Repetitive element hypomethylation in blood leukocyte DNA and cancer incidence, prevalence, and mortality in elderly individuals: the Normative Aging Study
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Global genomic hypomethylation is a common epigenetic event in cancer that mostly results from hypomethylation of repetitive DNA elements. Case–control studies have associated blood leukocyte DNA hypomethylation with several cancers. Because samples in case–control studies are collected after disease development, whether DNA hypomethylation is causal or just associated with cancer development is still unclear.
In 722 elderly subjects from the Normative Aging Study cohort, we examined whether DNA methylation in repetitive elements (Alu, LINE-1) was associated with cancer incidence (30 new cases, median follow-up: 89 months), prevalence (205 baseline cases), and mortality (28 deaths, median follow-up: 85 months). DNA methylation was measured by bisulfite pyrosequencing.
Individuals with low LINE-1 methylation (<median) had a 3.0-fold (95%CI 1.3–6.9) increased incidence of all cancers combined. LINE-1 and Alu methylation were not significantly associated with cancer prevalence at baseline (all cancers combined). However, individuals with low LINE-1 methylation (<median) had a 3.2-fold (95% CI 1.4–7.5) higher prevalence of lung cancer. Individuals with low LINE-1 or Alu methylation (<median) had increased cancer mortality (HR = 3.2, 95%CI 1.3–7.9 for LINE-1; HR = 2.5, 95%CI 1.1–5.8 for Alu).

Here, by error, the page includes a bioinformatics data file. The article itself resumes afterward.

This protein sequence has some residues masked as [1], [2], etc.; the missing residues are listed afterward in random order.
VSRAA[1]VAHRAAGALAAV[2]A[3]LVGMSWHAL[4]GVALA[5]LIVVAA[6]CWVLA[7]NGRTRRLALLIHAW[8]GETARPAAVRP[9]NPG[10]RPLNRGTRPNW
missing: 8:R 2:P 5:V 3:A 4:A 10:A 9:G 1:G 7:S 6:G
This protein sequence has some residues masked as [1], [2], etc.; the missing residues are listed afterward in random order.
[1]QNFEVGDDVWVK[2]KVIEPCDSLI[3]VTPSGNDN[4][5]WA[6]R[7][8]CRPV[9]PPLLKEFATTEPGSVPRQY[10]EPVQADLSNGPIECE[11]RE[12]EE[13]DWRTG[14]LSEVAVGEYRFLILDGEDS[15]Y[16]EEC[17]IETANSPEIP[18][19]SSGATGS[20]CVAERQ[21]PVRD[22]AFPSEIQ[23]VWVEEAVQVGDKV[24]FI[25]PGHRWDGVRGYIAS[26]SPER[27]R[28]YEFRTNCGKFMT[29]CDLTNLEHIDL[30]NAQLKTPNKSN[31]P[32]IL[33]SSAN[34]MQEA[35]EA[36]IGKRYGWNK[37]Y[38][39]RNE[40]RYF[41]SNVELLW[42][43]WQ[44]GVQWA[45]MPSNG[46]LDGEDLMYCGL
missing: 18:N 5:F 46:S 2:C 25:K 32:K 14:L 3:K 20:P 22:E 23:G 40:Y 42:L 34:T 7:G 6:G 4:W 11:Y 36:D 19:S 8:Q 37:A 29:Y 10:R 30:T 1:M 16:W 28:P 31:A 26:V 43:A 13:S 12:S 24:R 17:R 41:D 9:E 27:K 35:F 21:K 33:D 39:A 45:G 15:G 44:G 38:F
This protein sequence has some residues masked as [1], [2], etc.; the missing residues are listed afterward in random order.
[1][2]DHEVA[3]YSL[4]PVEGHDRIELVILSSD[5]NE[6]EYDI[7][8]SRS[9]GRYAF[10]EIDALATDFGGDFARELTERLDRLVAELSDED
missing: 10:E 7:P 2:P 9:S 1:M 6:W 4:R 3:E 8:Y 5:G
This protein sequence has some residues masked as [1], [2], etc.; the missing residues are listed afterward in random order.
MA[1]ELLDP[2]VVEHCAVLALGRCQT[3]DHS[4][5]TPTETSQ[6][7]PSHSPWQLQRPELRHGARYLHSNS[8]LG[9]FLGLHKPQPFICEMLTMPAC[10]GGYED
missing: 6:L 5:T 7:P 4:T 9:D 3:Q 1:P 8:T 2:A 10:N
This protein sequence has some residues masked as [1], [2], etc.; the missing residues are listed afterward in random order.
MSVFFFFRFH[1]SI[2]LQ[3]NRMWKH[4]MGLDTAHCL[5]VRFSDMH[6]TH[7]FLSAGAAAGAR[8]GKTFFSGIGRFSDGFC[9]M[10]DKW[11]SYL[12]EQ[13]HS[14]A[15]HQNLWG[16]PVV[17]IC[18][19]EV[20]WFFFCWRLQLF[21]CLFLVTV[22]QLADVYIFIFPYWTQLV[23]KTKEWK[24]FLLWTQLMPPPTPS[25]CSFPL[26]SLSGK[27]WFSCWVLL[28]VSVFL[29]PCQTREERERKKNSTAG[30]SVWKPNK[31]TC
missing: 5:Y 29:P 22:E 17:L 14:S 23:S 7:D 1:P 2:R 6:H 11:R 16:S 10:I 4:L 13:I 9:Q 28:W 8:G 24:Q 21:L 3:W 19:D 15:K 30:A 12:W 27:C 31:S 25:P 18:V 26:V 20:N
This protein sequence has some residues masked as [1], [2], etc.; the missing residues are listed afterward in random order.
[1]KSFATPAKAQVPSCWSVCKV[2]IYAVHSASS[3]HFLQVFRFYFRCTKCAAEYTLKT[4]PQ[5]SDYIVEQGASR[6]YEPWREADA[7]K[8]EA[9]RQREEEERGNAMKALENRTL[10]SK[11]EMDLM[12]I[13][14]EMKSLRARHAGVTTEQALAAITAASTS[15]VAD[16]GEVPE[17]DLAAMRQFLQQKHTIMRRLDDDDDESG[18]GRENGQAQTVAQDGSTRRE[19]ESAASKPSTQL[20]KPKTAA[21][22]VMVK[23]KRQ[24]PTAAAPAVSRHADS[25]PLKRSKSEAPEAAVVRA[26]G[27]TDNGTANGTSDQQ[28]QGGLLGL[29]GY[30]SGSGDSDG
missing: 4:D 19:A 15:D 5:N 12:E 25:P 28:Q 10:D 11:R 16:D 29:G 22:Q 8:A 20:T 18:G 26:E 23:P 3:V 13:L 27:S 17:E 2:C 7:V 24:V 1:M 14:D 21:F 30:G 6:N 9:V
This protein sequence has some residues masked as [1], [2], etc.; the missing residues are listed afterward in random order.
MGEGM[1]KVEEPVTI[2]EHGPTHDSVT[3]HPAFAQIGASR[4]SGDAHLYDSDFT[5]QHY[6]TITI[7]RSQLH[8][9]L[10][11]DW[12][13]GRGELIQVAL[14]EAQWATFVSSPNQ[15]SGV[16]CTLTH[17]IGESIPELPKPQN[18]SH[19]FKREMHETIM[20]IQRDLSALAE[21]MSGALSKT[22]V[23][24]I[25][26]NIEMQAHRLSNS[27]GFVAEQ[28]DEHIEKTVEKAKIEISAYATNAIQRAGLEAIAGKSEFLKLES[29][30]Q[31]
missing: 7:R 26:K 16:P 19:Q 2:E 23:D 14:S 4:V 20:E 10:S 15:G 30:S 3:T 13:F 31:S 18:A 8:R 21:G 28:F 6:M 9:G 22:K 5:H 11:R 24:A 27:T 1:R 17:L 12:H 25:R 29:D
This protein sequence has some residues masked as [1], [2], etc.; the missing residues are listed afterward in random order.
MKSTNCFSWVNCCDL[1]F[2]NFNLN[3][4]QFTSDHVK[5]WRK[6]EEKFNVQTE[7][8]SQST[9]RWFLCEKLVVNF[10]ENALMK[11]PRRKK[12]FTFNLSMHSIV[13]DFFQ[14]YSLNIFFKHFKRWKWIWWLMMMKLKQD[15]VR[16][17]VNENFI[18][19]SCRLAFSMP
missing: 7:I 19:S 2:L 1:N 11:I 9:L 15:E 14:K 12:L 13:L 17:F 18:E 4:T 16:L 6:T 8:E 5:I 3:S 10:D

These findings suggest that individuals with lower repetitive element methylation are at high risk of developing and dying from cancer.
KeywordsRepetitive elements DNA methylation Epigenetics Blood Cancer risk
This work was supported by National Institute of Environmental Health Sciences grants ES015172-01; New Investigator funding from the HSPH-NIEHS Center for Environmental Health (ES000002); Environmental Protection Agency grants R83241601 and R827353; and Italian Association for Cancer Research (AIRC-6016). The VA Normative Aging Study is supported by the Cooperative Studies Program/Epidemiology Research and Information Center of the U.S. Department of Veterans Affairs and is a component of the Massachusetts Veterans Epidemiology Research and Information Center (MAVERIC).
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